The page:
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Unable To Find The Source of Fake Accounts: Facebook

Sample images provided by Facebook showed posts on a wide range of issues.

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Lexi Sturdy, election war room lead, sits at her desk in the war room, where Facebook monitors election-related content on the platform, in Menlo Park, California. VOA

Facebook said Tuesday it had been unable to determine who was behind dozens of fake accounts it took down shortly before the 2018 U.S. midterm elections.

“Combined with our takedown last Monday, in total we have removed 36 Facebook accounts, 6 Pages, and 99 Instagram accounts for coordinated inauthentic behavior,” Nathaniel Gleicher, head of cybersecurity policy, wrote on the company’s blog.

At least one of the Instagram accounts had well over a million followers, according to Facebook.

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A man works in the war room, where Facebook monitors election-related content, in Menlo Park, Calif. VOA

A website that said it represented the Russian state-sponsored Internet Research Agency claimed responsibility for the accounts last week, but Facebook said it did not have enough information to connect the agency that has been called a troll farm.

“As multiple independent experts have pointed out, trolls have an incentive to claim that their activities are more widespread and influential than may be the case,” Gleicher wrote.

Sample images provided by Facebook showed posts on a wide range of issues. Some advocated on behalf of social issues such as women’s rights and LGBT pride, while others appeared to be conservative users voicing support for President Donald Trump.

Also Read: The Year Of Women in U.S. Politics

The viewpoints on display potentially fall in line with a Russian tactic identified in other cases of falsified accounts. A recent analysis of millions of tweets by the Atlantic Council found that Russian trolls often pose as members on either side of contentious issues in order to maximize division in the United States. (VOA)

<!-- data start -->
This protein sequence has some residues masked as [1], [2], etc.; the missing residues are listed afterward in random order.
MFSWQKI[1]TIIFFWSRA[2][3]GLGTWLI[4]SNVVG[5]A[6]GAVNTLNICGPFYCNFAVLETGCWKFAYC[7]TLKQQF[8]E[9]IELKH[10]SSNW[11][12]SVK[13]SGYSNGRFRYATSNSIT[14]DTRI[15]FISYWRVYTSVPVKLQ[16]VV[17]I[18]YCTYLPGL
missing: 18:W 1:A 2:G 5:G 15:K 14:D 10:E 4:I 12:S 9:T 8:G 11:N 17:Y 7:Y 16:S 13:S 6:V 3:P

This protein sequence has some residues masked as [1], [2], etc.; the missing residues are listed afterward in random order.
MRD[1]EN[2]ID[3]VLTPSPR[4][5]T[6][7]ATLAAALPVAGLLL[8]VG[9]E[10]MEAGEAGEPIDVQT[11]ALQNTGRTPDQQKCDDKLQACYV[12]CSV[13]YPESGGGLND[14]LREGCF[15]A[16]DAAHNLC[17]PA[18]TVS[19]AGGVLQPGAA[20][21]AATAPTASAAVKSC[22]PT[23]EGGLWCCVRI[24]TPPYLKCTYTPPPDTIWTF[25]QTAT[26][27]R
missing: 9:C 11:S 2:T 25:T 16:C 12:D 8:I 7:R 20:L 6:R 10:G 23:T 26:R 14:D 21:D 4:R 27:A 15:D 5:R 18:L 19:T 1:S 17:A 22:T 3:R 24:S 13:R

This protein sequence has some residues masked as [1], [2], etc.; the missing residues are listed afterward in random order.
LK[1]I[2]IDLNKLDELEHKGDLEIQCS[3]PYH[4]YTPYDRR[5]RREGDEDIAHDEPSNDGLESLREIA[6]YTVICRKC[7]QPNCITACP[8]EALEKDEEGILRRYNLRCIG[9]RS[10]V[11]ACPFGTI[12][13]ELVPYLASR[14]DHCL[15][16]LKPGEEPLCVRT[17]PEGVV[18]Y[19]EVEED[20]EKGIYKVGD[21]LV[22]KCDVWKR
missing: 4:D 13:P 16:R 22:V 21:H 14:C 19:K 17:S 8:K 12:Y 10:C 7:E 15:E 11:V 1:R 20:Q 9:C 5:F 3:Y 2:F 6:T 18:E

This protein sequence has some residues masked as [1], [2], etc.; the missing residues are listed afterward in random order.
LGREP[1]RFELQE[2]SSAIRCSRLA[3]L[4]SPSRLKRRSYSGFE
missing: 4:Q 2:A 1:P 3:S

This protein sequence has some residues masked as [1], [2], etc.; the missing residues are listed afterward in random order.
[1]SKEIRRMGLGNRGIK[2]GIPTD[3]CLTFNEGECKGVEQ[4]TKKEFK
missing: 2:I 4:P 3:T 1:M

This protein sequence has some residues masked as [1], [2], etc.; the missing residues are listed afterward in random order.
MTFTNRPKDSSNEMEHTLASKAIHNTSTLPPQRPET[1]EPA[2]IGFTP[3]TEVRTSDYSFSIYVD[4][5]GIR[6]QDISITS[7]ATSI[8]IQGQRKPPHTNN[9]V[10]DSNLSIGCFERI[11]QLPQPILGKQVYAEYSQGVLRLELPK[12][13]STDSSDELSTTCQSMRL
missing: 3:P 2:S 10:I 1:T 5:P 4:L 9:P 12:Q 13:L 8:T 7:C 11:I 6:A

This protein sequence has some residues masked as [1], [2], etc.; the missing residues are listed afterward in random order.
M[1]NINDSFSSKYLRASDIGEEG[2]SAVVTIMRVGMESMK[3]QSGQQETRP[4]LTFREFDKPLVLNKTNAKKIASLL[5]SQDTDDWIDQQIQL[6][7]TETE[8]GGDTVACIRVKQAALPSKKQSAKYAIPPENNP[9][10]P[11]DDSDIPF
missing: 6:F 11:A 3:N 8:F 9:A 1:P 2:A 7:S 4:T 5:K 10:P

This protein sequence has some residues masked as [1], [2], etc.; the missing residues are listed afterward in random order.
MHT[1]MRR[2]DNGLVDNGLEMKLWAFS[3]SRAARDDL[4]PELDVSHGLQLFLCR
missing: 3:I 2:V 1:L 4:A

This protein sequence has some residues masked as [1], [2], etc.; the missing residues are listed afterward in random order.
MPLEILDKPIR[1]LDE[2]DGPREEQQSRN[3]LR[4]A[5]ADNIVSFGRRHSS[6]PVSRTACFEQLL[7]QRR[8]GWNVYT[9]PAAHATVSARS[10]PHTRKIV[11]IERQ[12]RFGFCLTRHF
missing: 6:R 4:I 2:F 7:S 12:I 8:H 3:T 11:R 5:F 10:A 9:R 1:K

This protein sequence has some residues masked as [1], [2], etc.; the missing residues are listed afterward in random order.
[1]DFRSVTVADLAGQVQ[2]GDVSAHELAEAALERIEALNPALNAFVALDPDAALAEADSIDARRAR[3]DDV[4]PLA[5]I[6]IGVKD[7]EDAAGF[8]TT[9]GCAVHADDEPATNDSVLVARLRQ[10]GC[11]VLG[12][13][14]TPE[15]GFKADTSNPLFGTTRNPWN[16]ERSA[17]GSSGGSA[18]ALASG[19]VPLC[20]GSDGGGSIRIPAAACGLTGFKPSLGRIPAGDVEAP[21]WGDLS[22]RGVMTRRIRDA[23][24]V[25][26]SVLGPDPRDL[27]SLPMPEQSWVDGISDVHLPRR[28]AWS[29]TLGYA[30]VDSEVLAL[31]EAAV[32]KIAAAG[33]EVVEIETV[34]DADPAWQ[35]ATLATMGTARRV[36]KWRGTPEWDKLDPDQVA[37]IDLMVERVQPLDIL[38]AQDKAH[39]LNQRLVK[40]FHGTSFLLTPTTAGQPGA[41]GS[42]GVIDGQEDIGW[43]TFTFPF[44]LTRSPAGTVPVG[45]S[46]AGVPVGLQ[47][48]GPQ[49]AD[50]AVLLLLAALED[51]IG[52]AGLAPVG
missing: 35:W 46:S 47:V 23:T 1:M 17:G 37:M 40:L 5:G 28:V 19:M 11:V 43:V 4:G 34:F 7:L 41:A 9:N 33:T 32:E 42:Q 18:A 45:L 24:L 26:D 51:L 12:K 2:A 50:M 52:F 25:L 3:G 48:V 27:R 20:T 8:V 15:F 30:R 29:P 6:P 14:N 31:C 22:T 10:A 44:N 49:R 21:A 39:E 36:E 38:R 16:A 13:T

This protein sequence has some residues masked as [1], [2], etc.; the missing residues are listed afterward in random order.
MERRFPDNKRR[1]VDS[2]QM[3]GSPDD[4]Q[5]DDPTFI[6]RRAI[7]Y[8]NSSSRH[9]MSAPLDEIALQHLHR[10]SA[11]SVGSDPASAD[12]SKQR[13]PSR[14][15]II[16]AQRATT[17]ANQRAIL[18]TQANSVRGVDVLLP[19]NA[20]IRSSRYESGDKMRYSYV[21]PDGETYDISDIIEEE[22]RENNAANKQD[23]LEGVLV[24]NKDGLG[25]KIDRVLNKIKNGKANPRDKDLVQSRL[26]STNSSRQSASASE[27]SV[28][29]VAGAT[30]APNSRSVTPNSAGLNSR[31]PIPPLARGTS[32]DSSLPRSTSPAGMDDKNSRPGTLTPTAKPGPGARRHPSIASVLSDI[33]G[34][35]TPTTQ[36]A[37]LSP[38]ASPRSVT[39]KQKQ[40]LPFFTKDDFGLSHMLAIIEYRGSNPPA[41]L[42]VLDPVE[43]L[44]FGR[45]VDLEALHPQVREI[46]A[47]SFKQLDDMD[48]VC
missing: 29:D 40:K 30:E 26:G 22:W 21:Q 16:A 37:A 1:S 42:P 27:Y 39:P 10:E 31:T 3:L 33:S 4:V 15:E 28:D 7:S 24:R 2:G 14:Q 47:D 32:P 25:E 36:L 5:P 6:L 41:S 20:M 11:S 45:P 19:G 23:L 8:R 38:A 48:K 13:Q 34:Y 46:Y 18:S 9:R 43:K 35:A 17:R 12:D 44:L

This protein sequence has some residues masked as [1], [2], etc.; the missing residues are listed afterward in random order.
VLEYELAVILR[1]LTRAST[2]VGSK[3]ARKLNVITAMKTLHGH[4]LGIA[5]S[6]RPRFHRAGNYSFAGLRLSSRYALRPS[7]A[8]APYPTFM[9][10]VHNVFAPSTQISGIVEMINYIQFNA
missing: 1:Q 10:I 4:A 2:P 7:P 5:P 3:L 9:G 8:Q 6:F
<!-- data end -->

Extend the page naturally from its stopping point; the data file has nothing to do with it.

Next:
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Facebook Suspends 3 Pages Linked to Russian Government

Maffick's videos are generally critical of US foreign policy and the mainstream American media, while largely avoiding criticism of the Russian government.

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Facebook
Facebook App on a smartphone device. (VOA)

Three video-centric pages run by a viral video company – Maffick Media – have been suspended from Facebook because they failed to properly disclose their ties with Russia, the media reported.

Ruptly, a subsidiary of the state-run RT (formerly Russia Today) which is funded by the Russian government, has a 51 per cent stake in Maffick Media.

“People connecting with Pages shouldn’t be misled about who’s behind them. Just as we’ve stepped up our enforcement of coordinated inauthentic behaviour and financially motivated spam over the past year, we’ll continue improving so people can get more information about the Pages they follow,” CNN quoted a Facebook spokesperson as saying on Friday.

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Facebook suspends 3 pages linked to Russian government. Pixabay

Facebook has suspended the pages intending to reach out to their admins, demanding them to disclose where the pages have been running from and their affiliation with their parent company in order to get back on the platform.

Designed to appeal to millennials, videos on these pages have collected tens of millions of views on Facebook but the pages do not disclose that they are backed by the Russian government, CNN reported.

Maffick’s videos are generally critical of US foreign policy and the mainstream American media, while largely avoiding criticism of the Russian government.

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Facebook has suspended the pages intending to reach out to their admins, demanding them to disclose where the pages have been running from. VOA

“The move was an unusual one for Facebook since the company does not require users to provide information about parent companies, but it is rolling out ways to try to increase transparency about who runs popular Facebook pages and it has been taking aggressive steps to tackle covert government-backed information operations on its service,” CNN added.

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Unlike YouTube, Facebook does not have a policy of labelling state-sponsored media on the platform, but according to the report, it is considering transparency options that could help address the issue. (IANS)